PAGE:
The governor is campaigning hard for down-ticket GOP candidates, seeking to head off a DFL that can override his vetoes.
With 12 days to go until the election, Gov. Tim Pawlenty is trying to influence the result that would affect him the most -- the possibility DFLers could gain five more seats in the Minnesota House and, with them, a veto-proof majority.
The governor has been criss-crossing the state for House Republicans in recent weeks, holding airport rallies in Thief River Falls and Bemidji and addressing a crowd at a Perkins restaurant in North Branch. On Wednesday, he was bowling in St. Paul, taking off his tie and rolling a purple bowling ball at a fundraiser for House GOP candidates.
"I need to be able to say to the DFL legislators that 'The legislation you've put forward is unreasonable, it's unbalanced,'" Pawlenty told the crowd at the bowling alley. "The only thing that will allow me to do that is to maintain the threat of a veto.
"Just think of all the ideas they've had over the years that have not been wise," said Pawlenty, who this year issued more vetoes than any Minnesota governor since at least before World War II. Should the DFL hold 90 seats in the House come January -- the party currently has a 45-22 veto-proof majority in the Senate -- the Republican governor said the DFL will put forward a "wide-open, runaway train of bad ideas."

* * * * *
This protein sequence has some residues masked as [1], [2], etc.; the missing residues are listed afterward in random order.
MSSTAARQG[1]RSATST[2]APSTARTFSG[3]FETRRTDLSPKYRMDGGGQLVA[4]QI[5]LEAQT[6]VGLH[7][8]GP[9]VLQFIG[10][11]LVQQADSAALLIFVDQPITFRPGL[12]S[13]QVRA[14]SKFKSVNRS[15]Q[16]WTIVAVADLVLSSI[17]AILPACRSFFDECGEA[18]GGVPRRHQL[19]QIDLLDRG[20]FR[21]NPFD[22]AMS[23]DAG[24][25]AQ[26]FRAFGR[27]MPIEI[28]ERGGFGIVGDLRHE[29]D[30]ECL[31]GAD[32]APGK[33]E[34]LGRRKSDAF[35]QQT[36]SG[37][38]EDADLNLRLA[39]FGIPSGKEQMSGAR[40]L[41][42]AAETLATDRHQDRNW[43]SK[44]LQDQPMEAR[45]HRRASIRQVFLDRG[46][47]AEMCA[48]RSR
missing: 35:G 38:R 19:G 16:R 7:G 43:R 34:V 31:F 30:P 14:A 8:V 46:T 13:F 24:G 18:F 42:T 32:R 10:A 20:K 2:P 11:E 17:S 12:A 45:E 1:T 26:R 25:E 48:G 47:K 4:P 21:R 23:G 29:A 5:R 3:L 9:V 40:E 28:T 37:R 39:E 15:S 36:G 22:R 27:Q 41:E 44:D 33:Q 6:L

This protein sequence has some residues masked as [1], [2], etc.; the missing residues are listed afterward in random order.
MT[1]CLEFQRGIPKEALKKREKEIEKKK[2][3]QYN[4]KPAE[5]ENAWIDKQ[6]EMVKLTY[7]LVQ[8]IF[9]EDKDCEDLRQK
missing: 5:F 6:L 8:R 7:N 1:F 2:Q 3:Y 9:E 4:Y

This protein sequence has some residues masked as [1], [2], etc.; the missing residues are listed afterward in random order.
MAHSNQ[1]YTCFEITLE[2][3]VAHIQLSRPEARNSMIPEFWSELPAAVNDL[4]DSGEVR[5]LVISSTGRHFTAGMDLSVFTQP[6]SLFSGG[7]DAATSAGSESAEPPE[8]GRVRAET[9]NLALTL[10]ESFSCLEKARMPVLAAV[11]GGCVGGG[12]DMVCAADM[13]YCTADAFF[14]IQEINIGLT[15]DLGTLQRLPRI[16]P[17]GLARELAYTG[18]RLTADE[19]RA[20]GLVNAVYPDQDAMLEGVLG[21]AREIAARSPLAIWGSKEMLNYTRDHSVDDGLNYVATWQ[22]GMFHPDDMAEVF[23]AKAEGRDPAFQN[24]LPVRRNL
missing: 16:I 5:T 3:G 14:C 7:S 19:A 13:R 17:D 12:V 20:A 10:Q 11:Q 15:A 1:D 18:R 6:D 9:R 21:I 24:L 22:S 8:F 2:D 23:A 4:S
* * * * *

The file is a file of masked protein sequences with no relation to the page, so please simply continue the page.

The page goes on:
The Senate isn't up for election this year, although two seats -- one most recently GOP and one DFL -- are on the Nov. 4 ballot to fill vacancies.
'He understands the gravity'
As the governor bowled with lobbyists and Republican legislators, both DFLers and Republicans said the governor's efforts were a sign of what is at stake. "He's way more active this time ... refreshingly, noticeably so," said Rep. Mike Beard, R-Shakopee, who bowled with the governor. Beard predicted the Republicans would block any DFL surge and add six more seats to the 49 they now have.
House Minority Leader Marty Seifert agreed that the governor is focused. "He understands the gravity," said Seifert, R-Marshall, who said he has helped Pawlenty determine which seats are winnable and worth a campaign visit. A veto-proof DFL majority "pushes everything [in the House] completely to the left. It pushes the governor to the side."
A study released this week by two political analysts at the University of Minnesota's Humphrey Institute of Public Affairs called the DFL's bid for a veto-proof majority the "biggest sleeper story" of the election season in the state. Such an outcome could make the governor -- who arguably remains the most popular Republican in Minnesota -- politically "irrelevant," the study said.
Larry Jacobs, the chief author, said a DFL override majority in the House could affect the governor's decision to seek a third term in 2010, affect almost every Minnesotan as the state's budget woes loom and even propel House Speaker Margaret Anderson Kelliher to the top as the leading DFL candidate for governor in 2010. "This [House] election is the one that is really going to affect what goes on in Minnesota," said Jacobs.